Photo by Jamauri Bowles
City Attorney John Nagel is shown talking with East Palo Alto Mayor, Laura Martinez, just
before the start of the special East Palo Alto City Council meeting that was held on
Monday, July 14, 2014 to solicit comments regarding the performance of the East Palo Alto
City Manager, Magda Gonzalez.
After listening to months of community disapproval, the East Palo Alto City Council decided to replace its current City Manager, Magda González.
East Palo Alto's Mayor, Laura Martinez, announced the decision at the city council's regularly scheduled meeting on Tuesday, July 15. Martinez spoke during the session in the agenda where council members usually deliver individual reports.
In making her brief statement, Martinez said, “So, I do want to schedule a special meeting for next week. So, if the council could pull out their calendars. I'm looking at July 22 at 7 p.m. This meeting is going to be to consider the retention of a recruitment firm, a professional, to assist the city council in a search for a new city manager as the city manager’s agreement is set to expire on October 21, 2014. So, if everyone could look at their calendars and let me know if they're available next week.”
City council members checked their calendars and agreed to hold the special meeting.
The wording of Martinez's statement was subtle, but the message was clear. City officials are now starting an active search to find González’s replacement.
González was absent from the council meeting. The Assistant City Manager, Barbara Powell, spoke throughout the meeting, during the times the city manager would normally speak.
Martinez’s announcement that the council will seek a new city manager followed a Special City Council Closed Session meeting the council held this past Monday to get the community’s input on whether González’ two year contract should be renewed.
As council members listened to community members voice their opinions during the special meeting, it was clear that the community’s displeasure with several of González’s managerial decisions had taken its toll on her performance evaluation.
Of the dozens of people who addressed the council, most were not on her side. While there were a few speakers who asked the council to consider circumstances involving the city manager that have had a positive impact on the city, the majority of those who spoke expressed their lack of confidence in González and recommended that the council not renew her contract.
One of the community members, who spoke, said "East Palo Alto is a community ... to fight for and Magda González does not do that.”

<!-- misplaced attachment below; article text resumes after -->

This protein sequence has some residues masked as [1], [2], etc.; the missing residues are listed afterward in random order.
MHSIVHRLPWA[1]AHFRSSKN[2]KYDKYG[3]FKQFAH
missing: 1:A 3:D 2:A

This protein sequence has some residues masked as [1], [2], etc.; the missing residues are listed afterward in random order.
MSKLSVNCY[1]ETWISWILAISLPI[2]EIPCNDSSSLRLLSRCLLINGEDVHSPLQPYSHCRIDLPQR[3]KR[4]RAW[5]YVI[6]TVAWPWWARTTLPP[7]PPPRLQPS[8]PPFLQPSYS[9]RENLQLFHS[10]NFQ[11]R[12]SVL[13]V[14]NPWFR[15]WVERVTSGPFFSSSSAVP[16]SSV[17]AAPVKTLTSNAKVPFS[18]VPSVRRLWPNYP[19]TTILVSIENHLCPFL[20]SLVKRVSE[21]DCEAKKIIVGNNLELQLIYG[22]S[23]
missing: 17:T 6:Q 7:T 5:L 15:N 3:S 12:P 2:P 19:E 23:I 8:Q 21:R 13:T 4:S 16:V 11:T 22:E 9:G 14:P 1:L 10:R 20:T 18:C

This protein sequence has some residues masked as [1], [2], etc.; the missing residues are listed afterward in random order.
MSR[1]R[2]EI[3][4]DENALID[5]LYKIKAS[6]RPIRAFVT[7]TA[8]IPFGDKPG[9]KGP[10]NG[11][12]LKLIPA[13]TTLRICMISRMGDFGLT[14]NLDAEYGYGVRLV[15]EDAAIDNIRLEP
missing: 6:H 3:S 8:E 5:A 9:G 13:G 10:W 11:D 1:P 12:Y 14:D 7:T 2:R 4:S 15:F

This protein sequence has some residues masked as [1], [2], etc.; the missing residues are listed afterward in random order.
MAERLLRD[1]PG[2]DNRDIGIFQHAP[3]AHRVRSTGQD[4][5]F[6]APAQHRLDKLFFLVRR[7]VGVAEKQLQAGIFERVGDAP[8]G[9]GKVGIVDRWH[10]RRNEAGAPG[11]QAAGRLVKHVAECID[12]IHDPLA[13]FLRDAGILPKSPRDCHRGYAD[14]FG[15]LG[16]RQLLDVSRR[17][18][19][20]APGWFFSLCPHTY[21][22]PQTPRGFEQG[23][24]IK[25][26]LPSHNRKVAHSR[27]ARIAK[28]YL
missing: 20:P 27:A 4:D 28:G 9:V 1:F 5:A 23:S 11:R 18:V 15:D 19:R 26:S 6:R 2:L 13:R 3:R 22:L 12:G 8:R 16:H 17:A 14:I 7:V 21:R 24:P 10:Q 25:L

Another resident said González does not positively represent her or the city of East Palo Alto. “González is not the person for this community,” she said. “We need a city manager that’s going to work hard and do something [that will make everyone]… feel proud.”
There were city recommendations González supported and actions she took over the past few months that left many questioning her motives. Last February, for instance, the city staff’s recommendation that the city disband its police department and hire the San Mateo County Sheriff's Department to provide city police services generated a lot of public disapproval, since city residents had sought for years to have their own police department.
The resignation last April of Carol Lamont, the city’s rent stabilization manager, after a city audit requested by González, only added fuel to the public’s displeasure with their city's top administrator.
The recent release of public records and documents obtained by Tenants Together, California’s Statewide Organization for Renter’s Rights, revealed exchanges involving González with Rent Stabilization Program staff, with representatives of Equity Residential, the city largest apartment firm, and with the consultant carrying out the audit that led some to conclude that there were improprieties surrounding the audit itself.
During Monday’s special meeting, council members heard speaker after speaker describe a city manager and a city administration that they thought was out of touch with the wishes of their community.
After the public comment ended at the special meeting, Martinez and the four other council members: Ruben Abrica, Larry Moody, Donna Rutherford and Vice Mayor Lisa Yarbrough-Gauthier went into closed session to deliberate on what they had heard from the public about González’ performance as city manager.
Martinez’ announcement at Tuesday’s council meeting showed the conclusion they had reached after their closed session. Those who spoke to the council at Monday’s meeting, in opposition to González, would support and, probably, praise the council’s decision to move forward in seeking a new city manager.
This article was written by Henrietta J. Burroughs and Jamauri Bowles. To contact the authors, send an email to email@example.com
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Rent stabilization coordinator resignation causes controversy, East Palo Alto Today, April-May 2014, p. 3.
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